FCC Meets Court Deadline and Issues 3-2 Order in 2018 Quadrennial Review of Broadcast Ownership Rules

Posted on December 29th, 2023 by

On the December 27th court-ordered deadline for doing so, the FCC adopted a Report & Order in the long overdue 2018 Quadrennial Review proceeding.  The three Democrat-appointed Commissioners voted in favor, and the two Republican-appointed Commissioners voted against, issuing scathing dissents. The broadcast industry had strongly urged a relaxation of the media ownership rules given the changing media landscape, but to no avail.

In the end, the Order left all current broadcast ownership rules in place, but added some tweaks in how those rules will be interpreted and applied.  On the radio side of things, where broadcast groups had sought larger caps on radio station ownership in markets, the Order rejected any relaxation of the caps and left the current local radio ownership limits in place, while codifying the interim contour overlap method as the one to be used going forward to measure ownership limits in unrated markets.

On the television affiliation and ownership side of things, the Order retained the Dual Network Rule (73.658(g)) which prohibits common ownership of two or more affiliates of the Big Four broadcast networks in a market.  The Order also expanded that rule to prevent use of LPTV and digital multicast affiliations to circumvent the existing rule.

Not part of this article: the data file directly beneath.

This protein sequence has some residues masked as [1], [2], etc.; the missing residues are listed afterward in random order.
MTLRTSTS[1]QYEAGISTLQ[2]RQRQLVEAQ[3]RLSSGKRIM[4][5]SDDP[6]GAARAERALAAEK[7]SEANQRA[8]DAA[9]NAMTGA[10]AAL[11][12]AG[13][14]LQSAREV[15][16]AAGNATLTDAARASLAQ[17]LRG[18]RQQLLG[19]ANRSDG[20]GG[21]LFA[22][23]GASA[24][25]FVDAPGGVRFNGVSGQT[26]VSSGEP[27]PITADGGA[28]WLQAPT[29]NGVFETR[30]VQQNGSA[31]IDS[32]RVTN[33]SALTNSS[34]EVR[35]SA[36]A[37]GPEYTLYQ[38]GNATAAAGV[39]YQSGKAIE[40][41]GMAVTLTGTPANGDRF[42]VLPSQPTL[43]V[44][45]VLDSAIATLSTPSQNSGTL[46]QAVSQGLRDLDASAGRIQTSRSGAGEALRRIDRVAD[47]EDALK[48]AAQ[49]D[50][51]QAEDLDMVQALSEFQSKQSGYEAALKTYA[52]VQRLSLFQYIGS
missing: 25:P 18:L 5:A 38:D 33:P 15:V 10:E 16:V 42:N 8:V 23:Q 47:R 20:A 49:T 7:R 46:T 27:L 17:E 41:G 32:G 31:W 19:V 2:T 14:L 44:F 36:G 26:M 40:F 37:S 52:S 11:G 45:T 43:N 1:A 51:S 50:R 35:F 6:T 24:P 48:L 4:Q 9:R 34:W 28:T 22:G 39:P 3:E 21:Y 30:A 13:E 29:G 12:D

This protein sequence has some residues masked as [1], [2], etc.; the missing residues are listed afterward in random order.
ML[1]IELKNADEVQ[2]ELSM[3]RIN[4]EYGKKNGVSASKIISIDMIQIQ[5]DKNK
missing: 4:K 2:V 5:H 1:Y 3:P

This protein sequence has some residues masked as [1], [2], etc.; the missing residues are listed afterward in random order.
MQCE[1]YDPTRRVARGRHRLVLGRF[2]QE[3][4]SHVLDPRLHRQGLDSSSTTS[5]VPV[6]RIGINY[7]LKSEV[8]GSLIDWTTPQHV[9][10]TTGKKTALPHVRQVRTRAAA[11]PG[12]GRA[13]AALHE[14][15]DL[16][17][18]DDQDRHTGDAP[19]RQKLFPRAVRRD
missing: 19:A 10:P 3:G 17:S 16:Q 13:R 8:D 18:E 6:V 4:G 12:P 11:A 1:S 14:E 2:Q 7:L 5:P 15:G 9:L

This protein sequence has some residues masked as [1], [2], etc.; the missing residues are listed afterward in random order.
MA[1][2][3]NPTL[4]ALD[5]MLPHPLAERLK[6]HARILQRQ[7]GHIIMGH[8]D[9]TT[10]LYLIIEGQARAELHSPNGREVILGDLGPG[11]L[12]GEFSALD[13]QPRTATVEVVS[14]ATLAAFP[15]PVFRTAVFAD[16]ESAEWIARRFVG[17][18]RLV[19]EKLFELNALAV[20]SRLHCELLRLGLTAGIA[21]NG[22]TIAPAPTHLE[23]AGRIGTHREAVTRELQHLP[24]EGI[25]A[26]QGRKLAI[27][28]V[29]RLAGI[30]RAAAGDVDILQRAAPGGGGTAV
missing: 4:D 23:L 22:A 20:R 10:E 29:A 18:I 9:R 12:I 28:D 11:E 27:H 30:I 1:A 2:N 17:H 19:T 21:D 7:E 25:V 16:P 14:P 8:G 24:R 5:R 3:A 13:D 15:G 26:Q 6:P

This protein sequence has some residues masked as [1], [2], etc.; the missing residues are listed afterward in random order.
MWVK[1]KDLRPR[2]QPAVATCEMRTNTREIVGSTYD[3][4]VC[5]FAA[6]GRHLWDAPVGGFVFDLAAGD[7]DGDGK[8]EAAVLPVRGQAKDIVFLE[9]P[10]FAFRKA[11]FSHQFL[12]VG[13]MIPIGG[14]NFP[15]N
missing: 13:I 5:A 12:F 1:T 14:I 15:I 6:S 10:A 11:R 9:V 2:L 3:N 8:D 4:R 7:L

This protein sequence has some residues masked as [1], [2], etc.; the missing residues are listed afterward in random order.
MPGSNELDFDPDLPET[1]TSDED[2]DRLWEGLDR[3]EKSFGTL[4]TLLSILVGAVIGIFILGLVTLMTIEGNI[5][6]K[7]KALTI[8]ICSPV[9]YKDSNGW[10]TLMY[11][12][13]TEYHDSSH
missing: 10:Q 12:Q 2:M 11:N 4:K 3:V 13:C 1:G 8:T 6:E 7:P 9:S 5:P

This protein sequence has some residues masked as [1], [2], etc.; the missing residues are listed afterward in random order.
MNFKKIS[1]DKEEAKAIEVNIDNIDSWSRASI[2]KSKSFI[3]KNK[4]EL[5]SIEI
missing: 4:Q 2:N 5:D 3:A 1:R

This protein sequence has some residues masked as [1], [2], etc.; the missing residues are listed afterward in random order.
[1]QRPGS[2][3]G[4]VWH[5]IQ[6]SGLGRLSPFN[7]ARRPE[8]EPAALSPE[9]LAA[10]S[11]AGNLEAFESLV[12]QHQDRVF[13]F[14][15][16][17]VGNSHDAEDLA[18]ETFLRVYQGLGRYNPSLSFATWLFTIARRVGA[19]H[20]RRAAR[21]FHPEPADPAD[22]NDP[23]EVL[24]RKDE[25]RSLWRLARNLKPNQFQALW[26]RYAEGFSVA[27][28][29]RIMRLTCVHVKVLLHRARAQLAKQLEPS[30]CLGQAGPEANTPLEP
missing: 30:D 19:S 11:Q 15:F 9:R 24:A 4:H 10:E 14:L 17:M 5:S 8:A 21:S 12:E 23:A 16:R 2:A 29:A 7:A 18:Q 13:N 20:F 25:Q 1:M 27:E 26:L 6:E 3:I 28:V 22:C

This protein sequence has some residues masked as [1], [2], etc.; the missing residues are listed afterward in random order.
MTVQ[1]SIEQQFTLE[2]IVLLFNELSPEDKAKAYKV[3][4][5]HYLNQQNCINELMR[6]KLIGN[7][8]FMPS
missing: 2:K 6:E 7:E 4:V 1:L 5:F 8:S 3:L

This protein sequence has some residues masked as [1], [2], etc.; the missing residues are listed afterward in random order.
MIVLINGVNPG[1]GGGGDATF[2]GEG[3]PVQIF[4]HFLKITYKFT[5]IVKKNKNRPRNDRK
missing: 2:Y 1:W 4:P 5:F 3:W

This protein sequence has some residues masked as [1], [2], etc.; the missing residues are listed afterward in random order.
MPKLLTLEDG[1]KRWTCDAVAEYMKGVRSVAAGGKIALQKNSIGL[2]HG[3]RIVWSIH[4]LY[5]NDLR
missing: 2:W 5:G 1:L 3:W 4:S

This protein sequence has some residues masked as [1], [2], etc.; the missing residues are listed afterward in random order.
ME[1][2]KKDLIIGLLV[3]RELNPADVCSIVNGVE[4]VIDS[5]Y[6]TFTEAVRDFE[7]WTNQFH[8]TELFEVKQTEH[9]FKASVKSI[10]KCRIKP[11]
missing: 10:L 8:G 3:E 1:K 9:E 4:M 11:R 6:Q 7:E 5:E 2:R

Finally, the Order adjusts the methodology used under the Local TV Ownership Rule (73.3555(b)(1)(ii)) to determine station ranking in a market, noting that a station’s audience share ranking in a DMA will now be calculated based upon “the combined audience share of all free-to-consumer, non-simulcast multicast programming airing on streams owned, operated, or controlled by [a] station as measured by Nielsen Media Research or by any comparable audience ratings service.”  This change will make it more difficult to own a second TV station in a market under the rule provision allowing such ownership only if the second station is not ranked in the top four stations in the market.

We believe the Order will likely be challenged in court. To what extent the new rules go into effect will turn on the scope and timing of that legal challenge.  The FCC can now turn its attention to the 2022 Quadrennial Review, begun a year ago, but so long as the FCC remains in a 3-2 Democrat majority, a change in the substantive media ownership rules is unlikely.